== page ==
In the previous section, I showed you how to create a simple and quick form. In case you need something more sophisticated, the Design view gives you more programmatic control over everything in your form including sizing, binding, and image layout.
Of course you can create a form from scratch using the form designer (select Create>Form Design from the Office ribbon), but let’s take the form we already have and work with it in the Design view. I recommend this approach to form building: start simple and hand-tune the form with added complexity until you get the form you want.
To change to the Design view, right-click in your form’s white space and select Design View:
As you can see in the previous figure, the Design view gives you a lot of manual control over your form.
For example, in the Form view you can’t change the default size of the column labels (or their names, for that matter). You might have tables in your database schema with some pretty odd names. (Believe me, I’ve seem them all, especially with packaged applications.) I showed you earlier in this series how to create object abstractions with customized table names, but you may need to address column names as well. For example, if the form you are building is for data entry in a country where English isn’t the native language, you may want to avoid short forms such as DEPT for DEPARTMENT or COMM for COMMISSION. Using the Design view, you can override the default names. For example, click the DEPT label and change the text to DEPARTMENT as follows:
Note: The formatting and techniques discussed in this section also apply to other text or numeric objects, such as the actual data columns on the form. For simplicity, I’ll just focus on formatting labels.
The nice thing about customizing the label is that Access automatically resizes all the labels aligned with the changed label such that they are big enough to accommodate the largest label. What’s more, Access automatically keeps the binding of the field beside the label to the underlying data source, so you don’t need to do anything more than make the form look the way you want it to look. Now click the COMM label and change the text to COMMISSION so that labels in your form now look like the figure below.
Access also gives you control over the labels (and other objects) and how they will appear. For example, to apply styling preferences to your labels, simply select the labels you want to change (use the Shift to perform multiple selects), right-click, and select a formatting option:
In this example, I chose to shadow the labels. As you can see, you can adjust font and fill colors, and more. The best way to learn about these options is to experiment with them yourself; this article is just designed as an introduction into the options you have when working with DB2 data in Access.
Tip: You can use the View drop-down list in the Office ribbon to quickly switch between the Form view and the Design view to get a more “end-user look” at your form as you customize it.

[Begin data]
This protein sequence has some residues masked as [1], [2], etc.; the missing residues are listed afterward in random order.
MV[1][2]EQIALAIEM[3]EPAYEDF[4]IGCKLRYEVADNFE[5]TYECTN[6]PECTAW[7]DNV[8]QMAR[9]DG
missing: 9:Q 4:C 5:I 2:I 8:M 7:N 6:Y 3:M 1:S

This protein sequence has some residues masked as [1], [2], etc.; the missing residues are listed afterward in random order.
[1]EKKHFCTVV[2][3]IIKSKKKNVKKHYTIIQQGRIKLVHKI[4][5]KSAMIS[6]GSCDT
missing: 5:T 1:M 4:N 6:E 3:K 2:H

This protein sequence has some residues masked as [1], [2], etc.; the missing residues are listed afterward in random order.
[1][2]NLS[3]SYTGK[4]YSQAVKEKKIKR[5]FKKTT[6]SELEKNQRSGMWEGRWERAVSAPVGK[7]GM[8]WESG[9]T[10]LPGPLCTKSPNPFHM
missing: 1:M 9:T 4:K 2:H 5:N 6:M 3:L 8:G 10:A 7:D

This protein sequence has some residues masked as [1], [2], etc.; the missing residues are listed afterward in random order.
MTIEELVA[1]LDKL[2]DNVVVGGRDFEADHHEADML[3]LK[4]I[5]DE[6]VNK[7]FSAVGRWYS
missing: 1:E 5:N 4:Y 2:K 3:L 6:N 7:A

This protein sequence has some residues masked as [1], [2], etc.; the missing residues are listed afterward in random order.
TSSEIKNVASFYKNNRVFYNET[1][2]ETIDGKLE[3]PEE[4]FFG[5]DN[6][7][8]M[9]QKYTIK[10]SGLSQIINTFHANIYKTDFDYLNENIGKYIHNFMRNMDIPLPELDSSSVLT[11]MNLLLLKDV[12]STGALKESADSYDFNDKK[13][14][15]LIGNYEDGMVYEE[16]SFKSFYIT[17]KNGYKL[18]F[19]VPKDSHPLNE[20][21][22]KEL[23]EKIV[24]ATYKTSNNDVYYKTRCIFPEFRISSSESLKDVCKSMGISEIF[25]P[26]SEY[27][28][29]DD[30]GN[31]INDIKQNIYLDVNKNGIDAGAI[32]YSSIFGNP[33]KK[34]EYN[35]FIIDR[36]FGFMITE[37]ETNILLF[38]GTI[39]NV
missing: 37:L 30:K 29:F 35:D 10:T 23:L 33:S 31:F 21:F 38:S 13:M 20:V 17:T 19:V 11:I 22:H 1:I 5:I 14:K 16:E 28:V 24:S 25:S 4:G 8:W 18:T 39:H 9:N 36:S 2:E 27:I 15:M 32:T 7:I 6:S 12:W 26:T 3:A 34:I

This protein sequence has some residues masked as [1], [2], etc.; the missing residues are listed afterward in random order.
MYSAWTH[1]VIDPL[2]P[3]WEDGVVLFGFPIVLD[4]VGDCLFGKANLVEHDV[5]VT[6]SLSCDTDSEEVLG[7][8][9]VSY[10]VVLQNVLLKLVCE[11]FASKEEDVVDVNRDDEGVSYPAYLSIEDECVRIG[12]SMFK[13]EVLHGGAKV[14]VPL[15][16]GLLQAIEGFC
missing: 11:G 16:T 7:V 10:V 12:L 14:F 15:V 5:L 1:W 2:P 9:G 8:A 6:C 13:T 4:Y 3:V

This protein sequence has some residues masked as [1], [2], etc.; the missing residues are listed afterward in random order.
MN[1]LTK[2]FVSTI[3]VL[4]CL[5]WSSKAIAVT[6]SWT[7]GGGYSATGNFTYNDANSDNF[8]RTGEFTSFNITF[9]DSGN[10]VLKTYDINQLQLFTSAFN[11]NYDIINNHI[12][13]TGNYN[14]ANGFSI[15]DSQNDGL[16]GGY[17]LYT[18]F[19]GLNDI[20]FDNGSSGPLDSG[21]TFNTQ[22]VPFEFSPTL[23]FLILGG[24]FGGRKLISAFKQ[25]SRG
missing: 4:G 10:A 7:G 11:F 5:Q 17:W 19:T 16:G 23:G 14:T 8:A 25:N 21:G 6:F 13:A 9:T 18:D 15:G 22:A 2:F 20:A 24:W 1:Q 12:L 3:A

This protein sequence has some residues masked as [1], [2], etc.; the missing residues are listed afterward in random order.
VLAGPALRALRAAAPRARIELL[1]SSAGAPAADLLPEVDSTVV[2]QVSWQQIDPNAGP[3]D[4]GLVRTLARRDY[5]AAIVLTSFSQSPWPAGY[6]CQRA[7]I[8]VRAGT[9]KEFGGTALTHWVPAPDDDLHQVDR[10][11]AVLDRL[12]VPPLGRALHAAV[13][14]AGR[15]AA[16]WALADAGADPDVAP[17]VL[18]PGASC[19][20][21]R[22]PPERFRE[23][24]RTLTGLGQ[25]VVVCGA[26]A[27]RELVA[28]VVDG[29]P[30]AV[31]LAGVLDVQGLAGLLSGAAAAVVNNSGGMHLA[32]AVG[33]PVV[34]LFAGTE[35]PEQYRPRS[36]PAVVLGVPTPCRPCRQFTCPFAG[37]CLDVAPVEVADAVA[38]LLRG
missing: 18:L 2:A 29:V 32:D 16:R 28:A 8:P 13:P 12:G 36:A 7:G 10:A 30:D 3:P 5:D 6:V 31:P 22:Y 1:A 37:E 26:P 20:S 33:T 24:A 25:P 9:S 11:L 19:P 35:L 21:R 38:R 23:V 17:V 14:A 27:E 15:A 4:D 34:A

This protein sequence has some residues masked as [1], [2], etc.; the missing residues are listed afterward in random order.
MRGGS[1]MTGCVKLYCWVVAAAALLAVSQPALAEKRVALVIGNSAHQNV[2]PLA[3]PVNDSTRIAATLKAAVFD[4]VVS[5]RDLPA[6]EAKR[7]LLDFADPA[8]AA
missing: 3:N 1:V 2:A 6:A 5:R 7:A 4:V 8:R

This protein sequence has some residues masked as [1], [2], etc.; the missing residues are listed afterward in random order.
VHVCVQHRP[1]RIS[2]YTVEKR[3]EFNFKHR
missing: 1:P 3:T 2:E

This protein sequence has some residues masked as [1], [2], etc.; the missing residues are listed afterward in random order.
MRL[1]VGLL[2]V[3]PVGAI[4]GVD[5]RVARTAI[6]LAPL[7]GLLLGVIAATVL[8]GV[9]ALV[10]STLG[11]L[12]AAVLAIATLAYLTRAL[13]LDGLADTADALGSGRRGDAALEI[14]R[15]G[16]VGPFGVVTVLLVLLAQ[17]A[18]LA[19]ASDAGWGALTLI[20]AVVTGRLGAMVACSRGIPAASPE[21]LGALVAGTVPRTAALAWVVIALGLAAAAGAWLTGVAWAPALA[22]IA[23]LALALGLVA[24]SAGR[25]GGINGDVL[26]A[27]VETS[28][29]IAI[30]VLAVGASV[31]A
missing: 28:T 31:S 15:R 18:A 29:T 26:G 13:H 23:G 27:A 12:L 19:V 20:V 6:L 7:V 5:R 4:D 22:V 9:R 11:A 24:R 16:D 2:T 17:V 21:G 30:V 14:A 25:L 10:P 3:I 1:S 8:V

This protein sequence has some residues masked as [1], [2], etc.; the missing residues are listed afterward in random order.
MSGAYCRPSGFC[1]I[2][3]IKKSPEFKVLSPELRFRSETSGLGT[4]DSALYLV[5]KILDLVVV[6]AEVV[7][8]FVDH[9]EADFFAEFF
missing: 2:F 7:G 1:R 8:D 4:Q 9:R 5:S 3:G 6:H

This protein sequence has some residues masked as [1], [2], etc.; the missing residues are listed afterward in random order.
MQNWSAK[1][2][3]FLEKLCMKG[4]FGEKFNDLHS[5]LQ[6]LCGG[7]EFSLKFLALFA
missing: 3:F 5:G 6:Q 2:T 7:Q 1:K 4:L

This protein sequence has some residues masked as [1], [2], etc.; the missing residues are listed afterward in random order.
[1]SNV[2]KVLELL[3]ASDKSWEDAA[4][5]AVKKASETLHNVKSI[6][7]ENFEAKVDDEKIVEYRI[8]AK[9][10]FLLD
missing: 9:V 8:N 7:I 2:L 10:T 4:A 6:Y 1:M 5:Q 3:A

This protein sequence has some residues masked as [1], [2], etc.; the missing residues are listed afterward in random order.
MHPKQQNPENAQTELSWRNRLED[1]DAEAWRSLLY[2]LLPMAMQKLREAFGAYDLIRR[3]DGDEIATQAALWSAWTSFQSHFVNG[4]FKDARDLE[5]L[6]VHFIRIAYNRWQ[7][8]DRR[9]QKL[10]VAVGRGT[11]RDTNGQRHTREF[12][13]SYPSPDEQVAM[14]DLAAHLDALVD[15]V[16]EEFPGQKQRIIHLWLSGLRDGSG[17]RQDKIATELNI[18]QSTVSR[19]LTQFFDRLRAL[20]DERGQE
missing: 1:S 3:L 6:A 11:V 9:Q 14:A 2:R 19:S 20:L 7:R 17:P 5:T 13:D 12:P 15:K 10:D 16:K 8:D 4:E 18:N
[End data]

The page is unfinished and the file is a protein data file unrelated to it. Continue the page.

After experimenting a bit with my form in the Form view, I made it look like this:
You may be wondering how I was able to get all of these widgets and controls on my form. It’s outside the scope of this article to delve into the details of formatting in Access; rather, I’m just trying to give you some areas you can explore with our DB2 data. So I’ll just say that in the Design view, you can use the Design tab in the Microsoft Office ribbon to add various controls and widgets to your form.
The following figure shows some of the different widgets I used to create my form; note that the Properties Sheet can be used to specify properties for each of the widgets on the form:
The Layout view: getting it just right
The final view that you should know about when working with Access forms bound to DB2 data is the Layout view. You use this view to work with non-programmatic finer details of the form, such as adjusting font sizes and colors, applying pre-defined stylesheet templates to our form and more. Much like the Design view, the Microsoft Office ribbon has a number of controls that relate to the layout and display characteristics mentioned earlier:
As you can see, you have a number of formatting options. The AutoFormat section of this ribbon is especially powerful; you can take your forms from the drab to the fabulous with the click of a button:
You can also use this view to apply conditional formatting to your DB2 data on the client side:
Wrapping it up
In this article, I showed you how to create a form in Microsoft Access 2007 and bind it to data stored in a DB2 data server. In addition, I showed you how to place programmatic controls on your form and format it for a sharp visual affect, and more. In my next article, I’ll describe related features such as split forms, multiple item forms, a pivot table form, a data sheet form, and the form wizard to make the generation of forms even easier.
» See All Articles by Columnist Paul C. Zikopoulos
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Copyright International Business Machines Corporation, 2008.
The opinions, solutions, and advice in this article are from the author’s experiences and are not intended to represent official communication from IBM or an endorsement of any products listed within. Neither the author nor IBM is liable for any of the contents in this article. The accuracy of the information in this article is based on the author’s knowledge at the time of writing.